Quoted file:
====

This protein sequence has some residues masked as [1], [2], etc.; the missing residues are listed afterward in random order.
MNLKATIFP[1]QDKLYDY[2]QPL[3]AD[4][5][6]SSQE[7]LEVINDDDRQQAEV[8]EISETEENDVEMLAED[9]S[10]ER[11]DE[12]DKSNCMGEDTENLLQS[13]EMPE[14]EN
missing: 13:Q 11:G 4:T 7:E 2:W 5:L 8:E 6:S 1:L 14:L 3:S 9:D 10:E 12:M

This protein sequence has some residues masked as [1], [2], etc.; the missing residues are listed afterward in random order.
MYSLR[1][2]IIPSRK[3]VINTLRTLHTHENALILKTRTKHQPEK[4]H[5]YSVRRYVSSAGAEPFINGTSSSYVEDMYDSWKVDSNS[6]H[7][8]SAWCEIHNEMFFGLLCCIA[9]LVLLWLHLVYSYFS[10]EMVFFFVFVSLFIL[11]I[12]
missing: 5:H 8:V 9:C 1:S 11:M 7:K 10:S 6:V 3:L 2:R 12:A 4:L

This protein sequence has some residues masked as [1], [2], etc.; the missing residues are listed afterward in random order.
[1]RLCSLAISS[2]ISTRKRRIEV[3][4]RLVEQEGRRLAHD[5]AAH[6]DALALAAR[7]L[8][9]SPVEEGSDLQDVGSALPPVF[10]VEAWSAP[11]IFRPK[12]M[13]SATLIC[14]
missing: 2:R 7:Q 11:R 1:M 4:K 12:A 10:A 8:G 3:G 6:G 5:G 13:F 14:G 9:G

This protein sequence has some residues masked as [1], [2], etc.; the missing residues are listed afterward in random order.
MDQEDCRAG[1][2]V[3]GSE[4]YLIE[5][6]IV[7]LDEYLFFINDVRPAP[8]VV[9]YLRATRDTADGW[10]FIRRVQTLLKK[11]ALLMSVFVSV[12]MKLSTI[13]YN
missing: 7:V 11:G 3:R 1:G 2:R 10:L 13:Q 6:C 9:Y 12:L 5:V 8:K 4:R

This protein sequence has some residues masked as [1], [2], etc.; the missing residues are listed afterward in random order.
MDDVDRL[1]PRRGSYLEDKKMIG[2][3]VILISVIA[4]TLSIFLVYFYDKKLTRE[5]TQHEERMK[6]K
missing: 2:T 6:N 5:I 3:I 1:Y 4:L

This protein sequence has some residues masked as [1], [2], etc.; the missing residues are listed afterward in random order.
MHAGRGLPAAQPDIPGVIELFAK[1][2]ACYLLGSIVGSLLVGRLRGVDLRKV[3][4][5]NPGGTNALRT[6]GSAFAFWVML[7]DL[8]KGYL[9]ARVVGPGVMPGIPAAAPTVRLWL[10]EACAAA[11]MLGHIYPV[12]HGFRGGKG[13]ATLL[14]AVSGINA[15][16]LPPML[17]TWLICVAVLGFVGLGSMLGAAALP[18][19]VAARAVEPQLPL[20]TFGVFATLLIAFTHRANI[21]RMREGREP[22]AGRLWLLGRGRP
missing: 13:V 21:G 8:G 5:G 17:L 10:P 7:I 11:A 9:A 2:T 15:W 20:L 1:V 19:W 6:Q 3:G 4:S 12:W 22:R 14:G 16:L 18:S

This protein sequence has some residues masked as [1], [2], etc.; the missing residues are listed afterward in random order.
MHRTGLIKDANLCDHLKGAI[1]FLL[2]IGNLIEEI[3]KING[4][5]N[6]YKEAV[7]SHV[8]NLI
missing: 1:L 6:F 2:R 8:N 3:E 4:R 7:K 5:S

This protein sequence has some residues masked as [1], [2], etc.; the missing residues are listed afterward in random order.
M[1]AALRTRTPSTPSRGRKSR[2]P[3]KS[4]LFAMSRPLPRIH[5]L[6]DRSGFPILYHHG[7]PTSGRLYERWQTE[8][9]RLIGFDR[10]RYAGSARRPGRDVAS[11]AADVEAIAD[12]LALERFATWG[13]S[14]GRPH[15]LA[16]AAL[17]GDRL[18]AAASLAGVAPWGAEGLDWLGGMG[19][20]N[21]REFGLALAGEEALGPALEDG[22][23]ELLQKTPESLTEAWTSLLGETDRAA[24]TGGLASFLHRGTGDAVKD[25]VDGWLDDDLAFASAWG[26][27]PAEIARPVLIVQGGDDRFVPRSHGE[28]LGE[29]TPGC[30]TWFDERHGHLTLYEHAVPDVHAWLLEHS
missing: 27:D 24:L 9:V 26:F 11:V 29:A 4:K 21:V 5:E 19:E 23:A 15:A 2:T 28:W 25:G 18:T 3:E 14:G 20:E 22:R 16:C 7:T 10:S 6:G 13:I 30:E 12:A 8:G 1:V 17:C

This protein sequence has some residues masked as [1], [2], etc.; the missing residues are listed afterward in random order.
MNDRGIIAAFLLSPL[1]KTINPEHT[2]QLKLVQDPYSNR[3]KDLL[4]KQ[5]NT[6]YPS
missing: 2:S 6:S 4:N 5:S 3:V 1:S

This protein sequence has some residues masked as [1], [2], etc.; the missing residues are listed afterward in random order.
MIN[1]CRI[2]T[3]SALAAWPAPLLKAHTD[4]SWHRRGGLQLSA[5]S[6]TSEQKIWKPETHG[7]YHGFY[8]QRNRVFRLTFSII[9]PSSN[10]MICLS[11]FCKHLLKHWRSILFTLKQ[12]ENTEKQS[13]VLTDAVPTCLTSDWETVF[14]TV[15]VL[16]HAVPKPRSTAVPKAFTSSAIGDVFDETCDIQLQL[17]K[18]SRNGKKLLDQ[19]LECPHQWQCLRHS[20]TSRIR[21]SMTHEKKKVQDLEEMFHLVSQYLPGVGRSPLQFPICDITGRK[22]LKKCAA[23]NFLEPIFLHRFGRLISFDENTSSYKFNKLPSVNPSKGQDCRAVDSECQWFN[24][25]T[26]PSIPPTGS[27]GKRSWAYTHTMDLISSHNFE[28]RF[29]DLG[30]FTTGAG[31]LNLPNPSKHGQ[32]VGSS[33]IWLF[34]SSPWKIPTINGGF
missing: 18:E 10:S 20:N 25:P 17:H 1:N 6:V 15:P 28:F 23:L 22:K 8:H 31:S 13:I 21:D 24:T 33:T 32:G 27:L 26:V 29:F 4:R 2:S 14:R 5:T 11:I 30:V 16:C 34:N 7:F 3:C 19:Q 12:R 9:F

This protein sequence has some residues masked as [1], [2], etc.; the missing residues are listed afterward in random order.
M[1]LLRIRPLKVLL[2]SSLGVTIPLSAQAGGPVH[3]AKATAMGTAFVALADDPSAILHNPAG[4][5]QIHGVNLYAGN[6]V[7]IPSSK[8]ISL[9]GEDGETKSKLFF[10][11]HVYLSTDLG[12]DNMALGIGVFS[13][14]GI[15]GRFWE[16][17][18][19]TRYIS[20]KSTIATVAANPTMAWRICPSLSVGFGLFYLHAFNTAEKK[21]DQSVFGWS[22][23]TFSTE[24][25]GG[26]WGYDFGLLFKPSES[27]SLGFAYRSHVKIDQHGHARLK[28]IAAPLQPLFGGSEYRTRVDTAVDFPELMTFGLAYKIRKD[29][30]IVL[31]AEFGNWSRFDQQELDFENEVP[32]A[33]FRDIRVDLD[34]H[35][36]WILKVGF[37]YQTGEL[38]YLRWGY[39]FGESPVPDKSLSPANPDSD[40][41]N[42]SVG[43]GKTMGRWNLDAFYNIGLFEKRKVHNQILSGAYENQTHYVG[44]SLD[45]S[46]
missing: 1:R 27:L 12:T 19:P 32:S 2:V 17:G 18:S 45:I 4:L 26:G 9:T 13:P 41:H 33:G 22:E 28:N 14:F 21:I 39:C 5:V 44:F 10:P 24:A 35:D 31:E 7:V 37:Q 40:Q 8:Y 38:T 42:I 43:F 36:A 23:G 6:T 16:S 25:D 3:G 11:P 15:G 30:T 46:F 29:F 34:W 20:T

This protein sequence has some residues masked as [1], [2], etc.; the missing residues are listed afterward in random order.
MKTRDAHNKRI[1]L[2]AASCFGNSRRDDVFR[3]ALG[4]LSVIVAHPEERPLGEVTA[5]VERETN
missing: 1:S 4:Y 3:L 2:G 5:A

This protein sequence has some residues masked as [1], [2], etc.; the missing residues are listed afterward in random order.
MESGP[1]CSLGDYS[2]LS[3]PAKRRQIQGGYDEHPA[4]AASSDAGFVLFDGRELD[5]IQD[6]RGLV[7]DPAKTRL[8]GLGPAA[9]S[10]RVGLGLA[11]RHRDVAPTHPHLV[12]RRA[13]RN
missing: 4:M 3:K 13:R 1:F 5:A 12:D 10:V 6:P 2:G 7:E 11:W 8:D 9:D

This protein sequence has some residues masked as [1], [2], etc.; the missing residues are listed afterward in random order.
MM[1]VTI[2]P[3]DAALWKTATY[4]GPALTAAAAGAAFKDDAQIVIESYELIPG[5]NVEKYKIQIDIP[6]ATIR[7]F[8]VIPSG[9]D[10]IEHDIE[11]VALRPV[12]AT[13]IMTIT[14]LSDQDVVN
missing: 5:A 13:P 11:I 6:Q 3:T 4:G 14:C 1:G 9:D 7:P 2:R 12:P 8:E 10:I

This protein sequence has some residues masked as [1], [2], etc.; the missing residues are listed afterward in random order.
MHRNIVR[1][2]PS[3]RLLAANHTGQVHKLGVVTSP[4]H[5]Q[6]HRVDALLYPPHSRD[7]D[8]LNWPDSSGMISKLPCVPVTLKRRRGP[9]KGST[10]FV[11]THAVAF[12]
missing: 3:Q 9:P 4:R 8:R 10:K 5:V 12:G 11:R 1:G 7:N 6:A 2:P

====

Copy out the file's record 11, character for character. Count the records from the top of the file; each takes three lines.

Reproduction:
This protein sequence has some residues masked as [1], [2], etc.; the missing residues are listed afterward in random order.
M[1]LLRIRPLKVLL[2]SSLGVTIPLSAQAGGPVH[3]AKATAMGTAFVALADDPSAILHNPAG[4][5]QIHGVNLYAGN[6]V[7]IPSSK[8]ISL[9]GEDGETKSKLFF[10][11]HVYLSTDLG[12]DNMALGIGVFS[13][14]GI[15]GRFWE[16][17][18][19]TRYIS[20]KSTIATVAANPTMAWRICPSLSVGFGLFYLHAFNTAEKK[21]DQSVFGWS[22][23]TFSTE[24][25]GG[26]WGYDFGLLFKPSES[27]SLGFAYRSHVKIDQHGHARLK[28]IAAPLQPLFGGSEYRTRVDTAVDFPELMTFGLAYKIRKD[29][30]IVL[31]AEFGNWSRFDQQELDFENEVP[32]A[33]FRDIRVDLD[34]H[35][36]WILKVGF[37]YQTGEL[38]YLRWGY[39]FGESPVPDKSLSPANPDSD[40][41]N[42]SVG[43]GKTMGRWNLDAFYNIGLFEKRKVHNQILSGAYENQTHYVG[44]SLD[45]S[46]
missing: 1:R 27:L 12:T 19:P 32:S 2:V 17:G 18:S 45:I 4:L 26:G 9:T 13:P 41:H 33:G 22:E 28:N 14:F 21:I 39:C 5:V 44:F 10:P 24:A 35:D 31:E 7:V 37:Q 40:Q 8:Y 38:T 42:I 43:F 36:A 23:G 6:T 16:S 25:D 3:G 11:P 15:G 30:T 46:F 29:F 34:W 20:T